The Detroit Tigers have traded veteran outfielder Cameron Maybin to the Los Angeles Angels. As a result, the Angels will pick up Maybin’s $9 million club option for the 2017 season.
The Tigers will receive right-hander Victor Alcantara in return for shipping Maybin across the country to the west coast.
With their latest addition now on board, the Angels will shift the perennial center fielder into left field in order to keep slugger Mike Trout in the middle going forward. Even so, it appears that the Angels have found someone to fill the void in left field going forward as a long-term contract may be in he works in order to retain Maybin past 2017.
Last season, in what would become his lone campaign in the “Motor City” this time around, he appeared in 94 games after finding himself injured on more than one occasion along the way. While batting an impressive .315, the 29-year-old also added four home runs and 43 RBI to accompany his .383 on-base percentage.
Prior to arriving in Detroit, Maybin suited up for the Florida Marlins, San Diego Padres and Atlanta Braves. However, he originally broke into the big leagues with 24 appearances as a member of the Tigers back in 2007. In 2015, his only season in Atlanta, he batted just .267 with 10 home runs, 59 RBI and a .327 on-base percentage across 141 appearances and 505 at bats.
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According to an official statement released by MLB Roster Moves on Thursday afternoon, the Houston Astros have claimed veteran outfielder Norichika “Nori” Aoki off waivers from the Seattle Mariners.
Now headed to Texas, Aoki will go on to last just a single season in Seattle after continuing to bounce around the league as a journeyman outfielder and role player. The Japanese-born outfielder originally broke into the big leagues as a member of the Milwaukee Brewers back in 2012. Since that season, he has also suited up for the Kansas City Royals and San Francisco Giants.
In 2014, he helped Kansas City reach the World Series and claim an American League Pennant before coming up short against the Giants, ironically enough.
In what would become his lone season as a member of the Mariners, Aoki appeared in 118 games while receiving 417 at bats. As a result, he batted .283 with four home runs and 28 RBI to accompany his respectable .349 on-base percentage. For his big league career, he owns a .286 batting average with 28 home runs and 184 RBI alongside a .353 on-base percentage.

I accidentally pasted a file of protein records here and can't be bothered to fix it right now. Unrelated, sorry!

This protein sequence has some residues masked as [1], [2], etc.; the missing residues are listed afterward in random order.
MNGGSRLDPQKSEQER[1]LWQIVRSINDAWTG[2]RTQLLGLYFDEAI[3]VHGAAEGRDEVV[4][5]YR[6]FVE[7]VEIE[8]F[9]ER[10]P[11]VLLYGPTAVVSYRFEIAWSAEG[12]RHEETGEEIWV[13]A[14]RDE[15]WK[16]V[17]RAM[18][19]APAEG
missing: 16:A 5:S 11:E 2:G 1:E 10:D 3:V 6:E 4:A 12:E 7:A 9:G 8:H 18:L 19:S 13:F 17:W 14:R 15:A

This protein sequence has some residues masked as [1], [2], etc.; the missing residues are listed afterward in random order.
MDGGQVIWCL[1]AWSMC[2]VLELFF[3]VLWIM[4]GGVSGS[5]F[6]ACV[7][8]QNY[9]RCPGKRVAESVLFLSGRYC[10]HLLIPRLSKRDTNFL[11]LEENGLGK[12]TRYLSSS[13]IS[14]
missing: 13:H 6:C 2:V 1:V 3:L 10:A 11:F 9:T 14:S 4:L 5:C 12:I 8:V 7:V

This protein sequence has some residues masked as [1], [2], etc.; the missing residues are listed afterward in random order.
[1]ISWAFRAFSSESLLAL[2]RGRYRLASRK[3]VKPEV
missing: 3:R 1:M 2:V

His best single-season effort came as a member of the Brewers during his rookie season in 2012. While appearing in 151 games, he batted .288 with a career-high 10 home runs and 50 RBI alongside a .355 on-base percentage.
In 2016, the Astros missed the postseason despite sporting a dazzling young roster headlined by middle infielders Carlos Correa and Jose Altuve. As a result, it appears that the club is attempting to piece together a rebound season while expecting help from Aoki’s veteran presence.
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On Saturday morning, the Pittsburgh Pirates officially announced several changes to the club’s big league coaching staff.
With Pittsburgh missing the postseason for the first time since 2012 as a result of a poor performance in 2016, the franchise has elected to name Kimera Bartee as the club’s outfield, base running and first base coach while Joey Cora is slated to serve as Pittsburgh’s infield and third base coach. However, the most notable change will come from within the dugout as Tom Prince has been tabbed as manager Clint Hurdle’s bench coach.
Pirates’ executive vice president and general manager Neal Huntington notably made the aforementioned changes on Saturday morning.
Prince spent the 2016 campaign as the Pirates’ minor league field coordinator. While last season served as his 23rd within the club’s organization, it was also his 33rd year in professional baseball overall. Prior to becoming a minor league field coordinator, Prince spent 11 seasons managing within the Pittsburgh farm system while most recently leading Double-A Altoona back in 2015.
A Pirates lifer, Prince was originally selected by Pittsburgh in the fourth-round of the 1984 MLB Draft while later making his big league debut as a member of the franchise in 1987. He went on to play parts of 17 seasons as a big league catcher while also spending time with the Los Angeles Dodgers, Philadelphia Phillies, Minnesota Twins and Kansas City Royals along the way.
Now a 52-year-old bench coach, Prince will officially begin his tenure alongside Hurdle come the spring and 2017 regular season.
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